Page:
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A toast to Audrey Hepburn

With a LACMA screening series honoring the late actress beginning Friday, former colleagues reminisce. Says Robert Wagner, 'She was like velvet to work with.'

October 22, 2009|Susan King

There are movie stars and then there are movie stars -- performers who have such a unique and often indescribable quality that their very name connotes the magic of the cinema. Audrey Hepburn was definitely a movie star.

"Everybody loves Audrey," says Ian Birnie, director of the Los Angeles County Museum of Art's film department. "No one ever looked or sounded like Audrey Hepburn -- not even remotely. She stood in complete opposition to the '50s bombshell women -- the Marilyns, the Jane Russells and Janet Leighs."

Hepburn has remained timeless. Her characters, her look and her persona seem as contemporary today as they did nearly six decades ago.

Beginning Friday, LACMA is saluting the actress with its series "Audrey Hepburn: Then, Now and Forever." The event begins with a double bill of 1953's "Roman Holiday" and the 1981 comedy "They All Laughed," directed by Peter Bogdanovich, who will introduce the screening. On tap for Saturday is her Oscar-nominated turn as Holly Golightly in 1961's "Breakfast at Tiffany's" and 1967's marvelous romantic comedy "Two for the Road," in which she's paired with Albert Finney. The series continues through Nov. 13.

For The Record
Los Angeles Times Friday, October 23, 2009 Home Edition Main News Part A Page 4 National Desk 1 inches; 30 words Type of Material: Correction
Audrey Hepburn: An article about Audrey Hepburn in Thursday's Calendar referred to her as Belgian. She was born in Brussels, but her mother was Dutch and her father was British.

The tall, gamin and sophisticated Belgian actress appeared on Broadway in 1950's "Gigi" and had made a few films in England, including a tiny part in 1951's "The Lavender Hill Mob," but she was still unknown to most of the American public until she turned up in William Wyler's "Roman Holiday," for which she won a lead actress Oscar as a princess on tour in Rome who decides to take a "holiday" from her duties and travel around the Eternal City incognito.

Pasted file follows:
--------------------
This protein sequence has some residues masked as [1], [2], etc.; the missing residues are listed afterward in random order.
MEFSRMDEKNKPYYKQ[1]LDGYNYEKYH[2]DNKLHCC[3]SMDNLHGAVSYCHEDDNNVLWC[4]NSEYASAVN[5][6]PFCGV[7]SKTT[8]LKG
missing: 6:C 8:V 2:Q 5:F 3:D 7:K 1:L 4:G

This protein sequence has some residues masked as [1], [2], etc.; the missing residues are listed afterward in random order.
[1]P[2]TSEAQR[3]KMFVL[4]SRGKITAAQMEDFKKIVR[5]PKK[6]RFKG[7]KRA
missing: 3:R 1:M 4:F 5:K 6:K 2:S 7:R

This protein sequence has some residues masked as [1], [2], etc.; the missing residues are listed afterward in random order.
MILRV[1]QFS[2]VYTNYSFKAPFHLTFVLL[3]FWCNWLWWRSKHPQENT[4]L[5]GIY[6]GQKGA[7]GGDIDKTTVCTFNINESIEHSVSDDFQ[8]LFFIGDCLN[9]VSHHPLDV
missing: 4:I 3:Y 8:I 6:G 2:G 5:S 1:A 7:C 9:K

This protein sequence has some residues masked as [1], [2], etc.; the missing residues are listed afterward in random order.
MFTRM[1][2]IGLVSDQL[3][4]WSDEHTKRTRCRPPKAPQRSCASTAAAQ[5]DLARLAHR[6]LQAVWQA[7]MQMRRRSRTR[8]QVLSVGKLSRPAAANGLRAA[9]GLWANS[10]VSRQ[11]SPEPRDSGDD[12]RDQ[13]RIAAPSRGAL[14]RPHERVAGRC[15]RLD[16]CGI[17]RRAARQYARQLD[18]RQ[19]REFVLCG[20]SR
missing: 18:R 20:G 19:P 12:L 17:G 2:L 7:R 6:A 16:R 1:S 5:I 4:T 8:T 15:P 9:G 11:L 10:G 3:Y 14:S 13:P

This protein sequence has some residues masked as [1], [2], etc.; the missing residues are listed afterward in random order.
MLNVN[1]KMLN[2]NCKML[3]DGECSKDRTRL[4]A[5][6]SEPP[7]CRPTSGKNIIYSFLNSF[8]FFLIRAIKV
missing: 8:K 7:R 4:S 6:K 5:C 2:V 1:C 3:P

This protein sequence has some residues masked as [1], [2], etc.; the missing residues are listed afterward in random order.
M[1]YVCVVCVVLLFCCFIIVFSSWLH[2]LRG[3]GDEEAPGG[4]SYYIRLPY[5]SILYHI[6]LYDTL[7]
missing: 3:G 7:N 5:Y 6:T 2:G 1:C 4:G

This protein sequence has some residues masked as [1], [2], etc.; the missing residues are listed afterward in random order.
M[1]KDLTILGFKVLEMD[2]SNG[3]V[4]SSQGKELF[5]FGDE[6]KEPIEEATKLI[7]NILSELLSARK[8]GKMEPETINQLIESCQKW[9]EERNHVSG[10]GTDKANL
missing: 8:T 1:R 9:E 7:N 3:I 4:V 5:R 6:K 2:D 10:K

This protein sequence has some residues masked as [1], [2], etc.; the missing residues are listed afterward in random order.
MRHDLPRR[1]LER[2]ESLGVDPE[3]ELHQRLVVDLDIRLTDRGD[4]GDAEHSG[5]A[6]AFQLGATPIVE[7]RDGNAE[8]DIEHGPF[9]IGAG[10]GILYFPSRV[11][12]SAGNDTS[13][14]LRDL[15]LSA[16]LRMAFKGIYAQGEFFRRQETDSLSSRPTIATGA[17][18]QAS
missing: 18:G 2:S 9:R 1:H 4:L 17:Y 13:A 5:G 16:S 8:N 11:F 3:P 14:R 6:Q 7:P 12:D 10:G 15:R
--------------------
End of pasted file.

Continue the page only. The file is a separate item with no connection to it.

Hepburn worked steadily for the next 15 years in such beloved films as 1954's "Sabrina," "Breakfast at Tiffany's," 1964's "My Fair Lady" and 1967's "Wait Until Dark." Then she took a nearly decade-long break from cinema, returning in 1976's "Robin and Marian" opposite Sean Connery. She only worked occasionally thereafter, however, preferring to spend most of her time with her family and working as a special UNICEF ambassador.

When she died of cancer in 1993 at the age of 63, the world mourned.

Several people who worked with Hepburn, as well as film professor Rick Jewell, discussed the Hepburn magic.

Peter Bogdanovich

Directed Hepburn in "They All Laughed"

She was absolutely real. I mean, she looked in the other actors' eyes and told the truth. She had a kind of purity and saintliness. She reminded me of the silent stars like Lillian Gish and Mary Pickford. It was like she wasn't acting.

The amazing thing about Audrey I found from working with her is that she was a very vulnerable person and very fragile emotionally. She was completely professional and she managed to somehow take that vulnerability and sensitivity and marshal it into something she can work with and convey on the screen.

It was difficult to get her to do the movie. She was in Europe at that point in her life and she wasn't very interested in making movies. She had done it. The thrill was gone. In this case, I think she did it because I would make her son, Sean Ferrer, my assistant. And she wanted Sean to have the experience of doing that. I think that's one of the reasons she agreed to do it.

She was the opposite of the diva. She never complained.

William Daniels

Costarred in "Two for the Road"

She was a consummate professional. We would be out in the heat with everybody sweating bullets and there she was sitting under an umbrella and never needed to be mopped up or powdered. She just was right there. She and Albert were quite chummy by then -- that's as far as I go on that.

He would tease her a lot in my presence. He called her "Tawdry Audrey" or "Audrey Sunburn" and things like that and, of course, she giggled and everything.

At the end of the film, there was a wrap party. And Audrey danced with every single member of the male crew all evening long. She was a wonderful dancer, by the way. I think she ended up with a blister on her foot. She was that outgoing.

She and Finney, who were very close at that point, invited my wife Bonnie and I out to dinner. It was Paris in August and everything is closed in August. Audrey had a very sensitive stomach and couldn't eat French food, so we wound up at this awful Italian restaurant. The food was awful, but Audrey sat at the head of the table with such manners and such goodwill and such charm that you would think you were eating at the Savoy. She carried it off beautifully with no mention of the rotten food. That is the way she was.

Robert Wagner

Appeared with Hepburn in the 1987 TV movie "Love Among Thieves"

I met her when she first came out at Paramount. I got that feeling she was something special -- that I was in the presence of someone very, very special.

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